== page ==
After much hiatus-ing along the way, I’ve finally seen the entirety of Avatar: The Last Airbender. (TV series, natch — not the Shyamalan film. Though I laughed and laughed at how the episode “The Ember Island Players” seemed to presage the movie’s awfulness.)
I very much enjoyed the show: the characters, and most especially the world it takes place in, which has all kinds of nifty little details squirreled away in the corners. Apparently Nickelodeon is planning a new twelve-episode series to air next year — set seventy-five years later, focusing on Korra, a Water Tribe girl who’s the new Avatar — and I am very much looking forward to that.
It was interesting, though, watching a show which fundamentally was written for a kid audience. I read a decent amount of YA, but this was aimed at a demographic aged 6-11 (according to Wikipedia), and they play in a whole different ballpark. I could feel the difference: the show still grapped with interesting and sometimes difficult ideas, but the way it did so was . . . simpler.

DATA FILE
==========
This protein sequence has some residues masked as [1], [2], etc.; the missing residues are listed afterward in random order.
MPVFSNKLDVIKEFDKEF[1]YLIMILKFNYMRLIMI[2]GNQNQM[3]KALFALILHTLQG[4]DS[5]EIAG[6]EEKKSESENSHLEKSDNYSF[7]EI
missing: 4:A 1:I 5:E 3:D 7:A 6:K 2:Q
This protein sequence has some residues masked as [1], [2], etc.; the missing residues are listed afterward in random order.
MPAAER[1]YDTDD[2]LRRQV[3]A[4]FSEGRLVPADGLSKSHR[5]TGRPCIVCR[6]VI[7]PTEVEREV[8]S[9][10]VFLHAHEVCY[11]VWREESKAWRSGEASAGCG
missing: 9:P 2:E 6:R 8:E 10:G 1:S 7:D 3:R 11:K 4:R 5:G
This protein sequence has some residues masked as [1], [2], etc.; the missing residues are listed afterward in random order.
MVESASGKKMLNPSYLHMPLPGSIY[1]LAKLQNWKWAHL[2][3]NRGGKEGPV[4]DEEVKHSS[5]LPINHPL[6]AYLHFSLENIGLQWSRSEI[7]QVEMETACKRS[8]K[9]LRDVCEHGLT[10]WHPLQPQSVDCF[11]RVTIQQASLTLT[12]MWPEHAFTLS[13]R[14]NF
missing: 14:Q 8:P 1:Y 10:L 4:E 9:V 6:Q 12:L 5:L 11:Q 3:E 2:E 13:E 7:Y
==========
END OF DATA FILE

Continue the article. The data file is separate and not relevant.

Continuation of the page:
Which feels like a criticism, maybe even a dismissal, and that’s the part I find interesting. I can’t find any words to describe what I’m thinking of that don’t sound like pejoratives. It’s simpler. The answers come more easily. They aren’t explored in as much depth.
But that isn’t a bad thing. How many adults got hooked on that series? I’m nowhere near the only one. Just because we weren’t the intended audience didn’t mean we couldn’t enjoy it. If it didn’t reach quite the same depths of grief and heights of joy as, say, Dorothy Dunnett, that’s okay; I was shouting at the TV screen anyway, which is a good sign that I cared. The story may have been simpler, but it wasn’t lesser.
So I’m left wondering, what makes that trick happen? What’s the secret technique that makes a nice, simple story for children (Avatar, Harry Potter) into something hordes of adults enjoy? Was it the characterization? Again, that didn’t have the depth I might expect from an adult show — but it was compelling; I giggled and cheered and wailed at the characters not to do the stupid thing I knew they were about to do. Was it the world? Maybe we were all just starving for a full-blown setting that wasn’t the usual familiar medieval Eurofantasy. I’d be curious to hear from people who loved the show: what was it that drew you to it?
(Be spoiler-free, if you can.)